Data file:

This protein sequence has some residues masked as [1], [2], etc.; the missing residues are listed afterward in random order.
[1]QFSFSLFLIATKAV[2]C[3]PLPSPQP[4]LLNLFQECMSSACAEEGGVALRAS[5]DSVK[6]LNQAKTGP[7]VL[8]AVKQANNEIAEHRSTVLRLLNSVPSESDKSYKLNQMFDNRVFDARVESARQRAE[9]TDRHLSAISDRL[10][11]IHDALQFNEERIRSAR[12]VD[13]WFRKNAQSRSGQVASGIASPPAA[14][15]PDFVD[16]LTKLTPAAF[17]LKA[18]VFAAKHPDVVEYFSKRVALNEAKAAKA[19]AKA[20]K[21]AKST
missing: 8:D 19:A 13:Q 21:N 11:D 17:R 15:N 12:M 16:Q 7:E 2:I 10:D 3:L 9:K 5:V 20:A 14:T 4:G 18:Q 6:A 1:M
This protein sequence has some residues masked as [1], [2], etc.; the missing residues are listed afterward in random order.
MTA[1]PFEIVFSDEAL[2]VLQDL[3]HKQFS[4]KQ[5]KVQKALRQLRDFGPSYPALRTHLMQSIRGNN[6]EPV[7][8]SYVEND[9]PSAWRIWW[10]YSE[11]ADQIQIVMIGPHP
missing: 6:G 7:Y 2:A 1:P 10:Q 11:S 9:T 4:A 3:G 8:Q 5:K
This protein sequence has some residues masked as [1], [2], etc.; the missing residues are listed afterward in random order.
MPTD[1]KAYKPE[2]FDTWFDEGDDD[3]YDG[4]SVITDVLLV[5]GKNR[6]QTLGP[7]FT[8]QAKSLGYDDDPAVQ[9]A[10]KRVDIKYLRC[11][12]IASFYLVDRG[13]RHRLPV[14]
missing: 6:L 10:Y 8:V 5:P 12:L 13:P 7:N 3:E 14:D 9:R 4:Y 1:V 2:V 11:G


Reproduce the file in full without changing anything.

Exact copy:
This protein sequence has some residues masked as [1], [2], etc.; the missing residues are listed afterward in random order.
[1]QFSFSLFLIATKAV[2]C[3]PLPSPQP[4]LLNLFQECMSSACAEEGGVALRAS[5]DSVK[6]LNQAKTGP[7]VL[8]AVKQANNEIAEHRSTVLRLLNSVPSESDKSYKLNQMFDNRVFDARVESARQRAE[9]TDRHLSAISDRL[10][11]IHDALQFNEERIRSAR[12]VD[13]WFRKNAQSRSGQVASGIASPPAA[14][15]PDFVD[16]LTKLTPAAF[17]LKA[18]VFAAKHPDVVEYFSKRVALNEAKAAKA[19]AKA[20]K[21]AKST
missing: 8:D 19:A 13:Q 21:N 11:D 17:R 15:N 12:M 16:Q 7:E 2:I 10:D 3:L 9:K 5:V 20:A 14:T 4:G 18:Q 6:A 1:M
This protein sequence has some residues masked as [1], [2], etc.; the missing residues are listed afterward in random order.
MTA[1]PFEIVFSDEAL[2]VLQDL[3]HKQFS[4]KQ[5]KVQKALRQLRDFGPSYPALRTHLMQSIRGNN[6]EPV[7][8]SYVEND[9]PSAWRIWW[10]YSE[11]ADQIQIVMIGPHP
missing: 6:G 7:Y 2:A 1:P 10:Q 11:S 9:T 4:A 3:G 8:Q 5:K
This protein sequence has some residues masked as [1], [2], etc.; the missing residues are listed afterward in random order.
MPTD[1]KAYKPE[2]FDTWFDEGDDD[3]YDG[4]SVITDVLLV[5]GKNR[6]QTLGP[7]FT[8]QAKSLGYDDDPAVQ[9]A[10]KRVDIKYLRC[11][12]IASFYLVDRG[13]RHRLPV[14]
missing: 6:L 10:Y 8:V 5:P 12:L 13:P 7:N 3:E 14:D 9:R 4:Y 1:V 2:V 11:G